The relatives of four men who died installing insulation deserve answers, not apologies, from former Prime Minister Kevin Rudd when he fronts an inquiry, a lawyer says.
Mr Rudd will take the witness stand at the royal commission into Labor’s home insulation program on Wednesday, May 14.
The bungled stimulus scheme has been blamed for the deaths of Queenslanders Rueben Barnes, Matthew Fuller and Mitchell Sweeney, and Marcus Wilson from NSW.
Lawyer Bill Potts is representing Rueben’s father Murray who simply wants the former government to take responsibility for its actions.
“Rueben’s father wants to know where the buck stops,” Mr Potts told AAP.
“Does it stop at the PM’s desk?”
Mr Rudd apologised for the three Queensland fatalities in July last year after a coroner found the scheme’s rushed rollout was a significant factor in their deaths.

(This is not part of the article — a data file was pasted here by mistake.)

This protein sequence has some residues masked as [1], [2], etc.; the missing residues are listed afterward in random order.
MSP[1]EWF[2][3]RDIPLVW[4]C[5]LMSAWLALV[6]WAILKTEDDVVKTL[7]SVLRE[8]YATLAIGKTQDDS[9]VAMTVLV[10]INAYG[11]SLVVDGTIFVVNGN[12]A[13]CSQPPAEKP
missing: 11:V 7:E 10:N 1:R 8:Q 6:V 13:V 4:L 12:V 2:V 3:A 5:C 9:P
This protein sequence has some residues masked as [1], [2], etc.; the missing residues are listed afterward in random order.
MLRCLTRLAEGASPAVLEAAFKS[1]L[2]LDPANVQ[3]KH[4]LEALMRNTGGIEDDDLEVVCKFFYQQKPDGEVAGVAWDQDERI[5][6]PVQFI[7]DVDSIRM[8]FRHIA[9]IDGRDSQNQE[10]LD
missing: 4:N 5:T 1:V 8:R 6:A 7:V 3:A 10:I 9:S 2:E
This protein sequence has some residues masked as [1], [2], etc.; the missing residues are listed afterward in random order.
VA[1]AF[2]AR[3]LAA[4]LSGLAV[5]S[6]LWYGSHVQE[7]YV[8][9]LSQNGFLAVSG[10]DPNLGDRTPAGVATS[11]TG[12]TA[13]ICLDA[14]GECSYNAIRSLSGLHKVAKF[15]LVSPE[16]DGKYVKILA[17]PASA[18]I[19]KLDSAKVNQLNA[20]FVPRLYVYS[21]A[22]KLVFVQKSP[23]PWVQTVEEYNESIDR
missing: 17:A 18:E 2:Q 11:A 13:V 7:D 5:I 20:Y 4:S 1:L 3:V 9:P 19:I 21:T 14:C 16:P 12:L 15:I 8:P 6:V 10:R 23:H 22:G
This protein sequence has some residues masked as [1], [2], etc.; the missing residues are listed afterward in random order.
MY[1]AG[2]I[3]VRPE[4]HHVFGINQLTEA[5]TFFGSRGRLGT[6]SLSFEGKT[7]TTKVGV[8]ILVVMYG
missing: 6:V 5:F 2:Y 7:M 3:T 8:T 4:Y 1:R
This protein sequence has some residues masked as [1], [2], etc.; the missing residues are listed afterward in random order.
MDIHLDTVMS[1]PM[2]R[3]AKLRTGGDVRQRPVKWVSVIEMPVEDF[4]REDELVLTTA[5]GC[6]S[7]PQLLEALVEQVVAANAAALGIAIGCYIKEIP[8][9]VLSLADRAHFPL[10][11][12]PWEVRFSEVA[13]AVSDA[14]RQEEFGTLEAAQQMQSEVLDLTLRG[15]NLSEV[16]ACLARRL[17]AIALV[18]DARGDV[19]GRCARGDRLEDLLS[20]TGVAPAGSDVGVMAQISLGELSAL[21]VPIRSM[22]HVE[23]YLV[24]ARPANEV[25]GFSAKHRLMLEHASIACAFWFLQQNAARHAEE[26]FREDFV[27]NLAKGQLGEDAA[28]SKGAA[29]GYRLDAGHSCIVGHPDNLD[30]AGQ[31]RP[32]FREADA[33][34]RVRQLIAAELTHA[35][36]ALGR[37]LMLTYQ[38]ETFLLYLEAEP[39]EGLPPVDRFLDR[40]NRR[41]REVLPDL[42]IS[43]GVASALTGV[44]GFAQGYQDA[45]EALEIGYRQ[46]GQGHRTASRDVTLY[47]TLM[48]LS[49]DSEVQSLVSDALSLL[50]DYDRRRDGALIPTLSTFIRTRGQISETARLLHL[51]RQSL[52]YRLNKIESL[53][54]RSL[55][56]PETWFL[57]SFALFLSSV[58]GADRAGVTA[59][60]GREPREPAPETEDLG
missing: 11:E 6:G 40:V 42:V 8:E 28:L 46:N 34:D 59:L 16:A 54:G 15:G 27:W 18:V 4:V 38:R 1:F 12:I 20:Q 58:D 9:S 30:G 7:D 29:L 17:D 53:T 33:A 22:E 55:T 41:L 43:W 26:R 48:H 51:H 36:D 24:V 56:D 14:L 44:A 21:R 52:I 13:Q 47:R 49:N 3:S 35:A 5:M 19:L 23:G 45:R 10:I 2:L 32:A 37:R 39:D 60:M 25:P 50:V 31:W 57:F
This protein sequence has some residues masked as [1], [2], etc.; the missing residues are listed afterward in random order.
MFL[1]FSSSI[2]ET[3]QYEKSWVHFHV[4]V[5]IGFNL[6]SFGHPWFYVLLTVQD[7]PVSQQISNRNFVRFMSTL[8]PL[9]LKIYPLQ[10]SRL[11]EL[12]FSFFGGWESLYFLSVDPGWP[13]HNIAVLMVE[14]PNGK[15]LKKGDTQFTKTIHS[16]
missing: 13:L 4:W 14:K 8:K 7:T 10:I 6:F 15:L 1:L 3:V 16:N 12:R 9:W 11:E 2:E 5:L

Mr Potts said apologies were easy to make and the families deserved concrete answers from the $20 million royal commission.
“It’s not just crocodile tears we’re after.”
Former environment minister Peter Garrett, put in charge of the scheme, will give evidence the day before Mr Rudd, according to a witness list released on Thursday.
Former Labor senator Mark Arbib, who was charged with coordinating government stimulus programs, will appear on May 12.
The relatives of the men who died will be permitted to address the inquiry the day after Mr Rudd’s appearance.
Mr Rudd will be represented by leading defence barrister Bret Walker, SC, and is expected to be pressed about the scheme’s rushed rollout, including revelations two public servants were given two days to cost it.
He may also be questioned over the program’s lack of installer training and what safety warnings he received before its July 1 2009 rollout.
The royal commission before Ian Hanger, QC, resumes in Brisbane on May 1.
It’s expected to wind up on May 16, after former Labor frontbencher Greg Combet gives his evidence.
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